Mattress Bugs Produce Probably Harmful Quantities of Histamine, Research Reveals

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Bed Bugs Produce Potentially Dangerous Amounts of Histamine, Study Shows

In a study published in September in the Journal of Medical Entomology, researchers found that a hypothetical infestation of 1,000 bed bugs (Cimex lectularius) could produce up to 40 milligrams of histamine in a week. Excessive histamine exposure can cause health effects ranging from skin rashes to headaches to breathing problems. (Photo by Matt Barton, University of Kentucky College of Agriculture, Food and Environment)

By Haley Simpson

Entomologists from the University of Kentucky’s College of Agriculture, Food and Environment recently made revealing discoveries about a bed bug to learnfind the bugs produce large amounts of histamine that can pose risks to humans.

Histamine is a chemical compound that the human body naturally produces that can cause inflammation and alert the immune system to threats. Normal reactions to histamine production include allergic reactions with side effects such as a rash or difficulty breathing. a previous one to learn showed links between excess histamine, particularly in patients with histamine intolerance, and health effects such as headaches, gastrointestinal problems, irregular heart rate and asthma.

Sudip Gaire, Ph.D., postdoctoral researcher in the British Institute of Entomology, and Zach DeVries, Ph.D., assistant professor of entomology, led the study, in which they examined the histamine excretion levels of bed bugs (Cimex lectularius) across the different life stages of the bugs, different populations and different time periods, as well as the effects of blood feeding had an impact on the histamine production of the pests. The UK-based team also worked with researchers from North Carolina State University on the project.

The Journal of Medical Entomology is published in September released The study that showed bed bugs can produce large amounts of histamine, with a single bed bug producing more than 50 micrograms of histamine in just one week. Researchers found that in a hypothetical infestation of 1,000 bed bugs, the bugs could produce up to 40 milligrams of histamine in one week. That adds up to more than 2 grams of histamine per year, not even counting natural population growth or the larger infestations that often occur in the real world.

“That’s a lot that you can actually see, and we don’t see that with any other contaminant,” says DeVries. “When we’re talking about pesticides, allergens, or anything else in our home that an invading organism produces, it’s always on a microscopic level, not something you can actually hold in your hands.”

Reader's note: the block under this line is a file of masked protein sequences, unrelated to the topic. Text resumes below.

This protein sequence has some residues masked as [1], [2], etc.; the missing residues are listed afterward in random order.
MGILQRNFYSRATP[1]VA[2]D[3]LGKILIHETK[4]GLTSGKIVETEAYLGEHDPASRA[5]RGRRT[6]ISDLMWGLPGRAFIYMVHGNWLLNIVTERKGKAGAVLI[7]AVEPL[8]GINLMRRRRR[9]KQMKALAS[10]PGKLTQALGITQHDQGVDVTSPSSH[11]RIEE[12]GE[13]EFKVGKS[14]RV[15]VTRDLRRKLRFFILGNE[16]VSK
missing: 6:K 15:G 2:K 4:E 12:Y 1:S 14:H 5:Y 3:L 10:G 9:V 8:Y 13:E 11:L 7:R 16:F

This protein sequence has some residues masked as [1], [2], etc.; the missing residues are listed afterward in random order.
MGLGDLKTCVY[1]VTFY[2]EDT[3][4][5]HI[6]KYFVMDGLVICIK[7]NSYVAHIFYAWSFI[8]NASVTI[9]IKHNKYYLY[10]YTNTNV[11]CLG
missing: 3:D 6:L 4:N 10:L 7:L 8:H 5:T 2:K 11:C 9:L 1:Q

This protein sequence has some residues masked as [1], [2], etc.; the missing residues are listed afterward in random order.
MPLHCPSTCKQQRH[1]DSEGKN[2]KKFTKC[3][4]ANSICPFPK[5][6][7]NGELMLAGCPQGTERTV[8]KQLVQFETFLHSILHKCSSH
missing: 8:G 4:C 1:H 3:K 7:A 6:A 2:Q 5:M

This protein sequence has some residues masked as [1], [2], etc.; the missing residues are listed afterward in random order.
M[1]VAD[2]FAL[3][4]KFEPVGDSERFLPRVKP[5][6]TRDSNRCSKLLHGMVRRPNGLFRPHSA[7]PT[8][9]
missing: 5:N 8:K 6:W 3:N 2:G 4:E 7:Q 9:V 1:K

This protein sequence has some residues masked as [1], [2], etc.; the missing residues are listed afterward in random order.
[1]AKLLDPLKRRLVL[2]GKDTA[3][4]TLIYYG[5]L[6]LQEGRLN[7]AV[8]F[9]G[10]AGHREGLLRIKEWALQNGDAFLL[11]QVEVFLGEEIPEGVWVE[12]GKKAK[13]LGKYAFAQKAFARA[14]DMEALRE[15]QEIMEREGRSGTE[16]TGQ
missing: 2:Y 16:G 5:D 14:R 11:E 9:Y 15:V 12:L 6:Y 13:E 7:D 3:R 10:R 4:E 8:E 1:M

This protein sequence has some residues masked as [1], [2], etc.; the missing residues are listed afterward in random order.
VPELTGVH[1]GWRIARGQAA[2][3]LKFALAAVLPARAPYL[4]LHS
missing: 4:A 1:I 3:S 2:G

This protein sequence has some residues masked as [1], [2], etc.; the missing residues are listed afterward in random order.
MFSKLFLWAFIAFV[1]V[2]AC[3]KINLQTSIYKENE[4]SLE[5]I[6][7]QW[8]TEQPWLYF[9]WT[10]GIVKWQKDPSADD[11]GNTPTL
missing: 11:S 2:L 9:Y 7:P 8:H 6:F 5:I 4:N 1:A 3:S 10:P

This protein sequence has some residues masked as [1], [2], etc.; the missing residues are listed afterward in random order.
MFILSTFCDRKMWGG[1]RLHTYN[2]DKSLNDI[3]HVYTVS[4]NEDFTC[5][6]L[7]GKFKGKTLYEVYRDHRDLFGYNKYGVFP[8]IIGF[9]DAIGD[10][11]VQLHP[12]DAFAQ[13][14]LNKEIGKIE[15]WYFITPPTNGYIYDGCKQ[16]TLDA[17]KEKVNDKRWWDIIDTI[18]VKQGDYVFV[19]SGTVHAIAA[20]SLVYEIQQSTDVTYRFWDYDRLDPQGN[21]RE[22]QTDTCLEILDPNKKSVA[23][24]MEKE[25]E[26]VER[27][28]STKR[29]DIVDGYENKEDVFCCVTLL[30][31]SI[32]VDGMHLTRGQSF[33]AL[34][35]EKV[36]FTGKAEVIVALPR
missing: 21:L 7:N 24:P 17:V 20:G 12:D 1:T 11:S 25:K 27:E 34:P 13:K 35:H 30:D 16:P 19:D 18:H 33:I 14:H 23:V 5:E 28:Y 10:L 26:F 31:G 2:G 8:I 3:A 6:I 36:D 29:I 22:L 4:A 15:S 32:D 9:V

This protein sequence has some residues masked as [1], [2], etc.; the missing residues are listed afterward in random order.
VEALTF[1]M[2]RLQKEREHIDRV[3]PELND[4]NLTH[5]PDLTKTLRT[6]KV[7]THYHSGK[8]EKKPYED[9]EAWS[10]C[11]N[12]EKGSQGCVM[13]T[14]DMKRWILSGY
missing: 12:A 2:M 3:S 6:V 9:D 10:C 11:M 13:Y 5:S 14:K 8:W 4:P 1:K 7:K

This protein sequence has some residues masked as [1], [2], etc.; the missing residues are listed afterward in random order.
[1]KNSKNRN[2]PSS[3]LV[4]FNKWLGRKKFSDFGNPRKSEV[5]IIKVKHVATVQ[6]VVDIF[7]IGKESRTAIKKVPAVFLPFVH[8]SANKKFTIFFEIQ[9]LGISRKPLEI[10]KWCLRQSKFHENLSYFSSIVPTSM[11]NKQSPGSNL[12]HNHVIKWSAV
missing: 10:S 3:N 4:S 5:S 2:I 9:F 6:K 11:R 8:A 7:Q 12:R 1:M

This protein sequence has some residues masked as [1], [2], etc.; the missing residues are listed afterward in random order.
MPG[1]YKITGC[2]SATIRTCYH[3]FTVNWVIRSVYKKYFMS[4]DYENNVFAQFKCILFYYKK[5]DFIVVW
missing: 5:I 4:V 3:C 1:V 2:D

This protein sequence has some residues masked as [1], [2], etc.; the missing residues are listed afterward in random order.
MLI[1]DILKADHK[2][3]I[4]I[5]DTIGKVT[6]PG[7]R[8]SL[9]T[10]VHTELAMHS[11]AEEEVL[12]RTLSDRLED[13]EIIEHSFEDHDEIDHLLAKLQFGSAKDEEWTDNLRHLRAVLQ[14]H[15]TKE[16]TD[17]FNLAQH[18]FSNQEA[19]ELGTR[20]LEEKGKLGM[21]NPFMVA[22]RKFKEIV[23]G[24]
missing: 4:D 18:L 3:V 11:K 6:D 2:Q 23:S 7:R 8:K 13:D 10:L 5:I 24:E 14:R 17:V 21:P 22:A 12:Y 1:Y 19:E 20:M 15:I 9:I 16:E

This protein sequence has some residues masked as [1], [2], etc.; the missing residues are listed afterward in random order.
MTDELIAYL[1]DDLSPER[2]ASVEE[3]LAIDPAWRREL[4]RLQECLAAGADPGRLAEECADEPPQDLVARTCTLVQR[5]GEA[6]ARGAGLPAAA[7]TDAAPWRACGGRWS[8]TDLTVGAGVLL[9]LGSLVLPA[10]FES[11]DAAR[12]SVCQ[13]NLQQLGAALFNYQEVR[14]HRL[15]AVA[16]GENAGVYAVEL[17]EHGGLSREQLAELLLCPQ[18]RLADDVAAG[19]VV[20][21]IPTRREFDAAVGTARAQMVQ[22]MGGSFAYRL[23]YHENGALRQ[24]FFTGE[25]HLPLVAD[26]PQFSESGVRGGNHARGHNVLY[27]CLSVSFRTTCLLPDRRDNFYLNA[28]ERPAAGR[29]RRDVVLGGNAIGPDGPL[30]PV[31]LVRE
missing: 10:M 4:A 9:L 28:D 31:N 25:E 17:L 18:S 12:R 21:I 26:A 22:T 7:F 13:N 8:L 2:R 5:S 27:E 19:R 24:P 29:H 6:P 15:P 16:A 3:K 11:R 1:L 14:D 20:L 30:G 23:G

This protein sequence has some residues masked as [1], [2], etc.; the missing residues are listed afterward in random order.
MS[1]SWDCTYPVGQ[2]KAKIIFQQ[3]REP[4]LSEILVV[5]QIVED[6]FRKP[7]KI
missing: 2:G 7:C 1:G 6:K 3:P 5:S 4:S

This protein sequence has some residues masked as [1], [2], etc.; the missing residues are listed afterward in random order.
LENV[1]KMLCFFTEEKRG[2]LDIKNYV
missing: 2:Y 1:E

Another important discovery was the role bed bug diets play in histamine production. The researchers compared histamine production across three different diets, including blood-fed, saline-fed, and starved bed bugs. The researchers found that blood-fed bed bugs produced “significantly higher” levels of histamine compared to the other groups.

“Blood is the main factor in histamine production, but we don’t know exactly how they produce the histamine,” says Gaire.

While bed bugs are a common problem in homes around the world, scientists don’t usually consider them a major risk to human health, aside from their bites, since they are known not to transmit pathogens. However, the problem of high-level histamine production poses a new potential risk from the pest. While scientists do not know the specific health effects of histamine produced outside of the human body, such as that produced by bed bugs, DeVries, Gaire and their fellow entomologists suspect that bed bugs’ high histamine secretion may have negative clinical implications. The effects of such narrow, often direct, exposure to histamine, which is commonly seen in bed bug infestations, are also unknown, DeVries says.

“It’s not just the fact that they produce histamine, but they produce it right next to where you generally spend most of your time in our homes, which is our beds or sleeping areas,” says DeVries.

Gaire says close exposure to histamine is not only a problem for humans, but could also affect agriculture. Poultry coops are a common site for bed bug infestations, with bed bugs living near chickens in infested facilities, Gaire says. in earlier ones studiesResearchers found that histamine negatively affects egg production, but Gaire says more research is needed to find out what specific effects the histamine produced by bed bugs has on egg production.

DeVries says the research also has implications for social justice.

“Anyone can get bed bugs, but only those who have the tools and resources can truly get rid of the problem. There is a significant portion of the population that either doesn’t have the money or resources to do it, and so they have to deal with bed bugs themselves,” says DeVries. “So we have disadvantaged communities that not only have to deal with bed bugs, but maybe the health consequences of it.”

DeVries and Gaire say that while their study answers important questions, scientists need to do more research before sounding the alarm. To answer some of the remaining questions, DeVries, Gaire and others at the UK Department of Entomology plan to continue research on this topic, looking at things like histamine distribution, histamine production mechanisms in bed bugs, the clinical relevance of histamine and mitigation strategies deal houses. DeVries received funding for the study through the 2019 National Institutes of Health Director’s Early Independence Award, which will fund similar future studies through 2024.

Haley Simpsons is a marketing specialist at the University of Kentucky’s College of Agriculture, Food and Environment in Lexington, Kentucky.

Adapted with permission from a news article published by the University of Kentucky College of Agriculture, Food and Environment on September 28, 2022.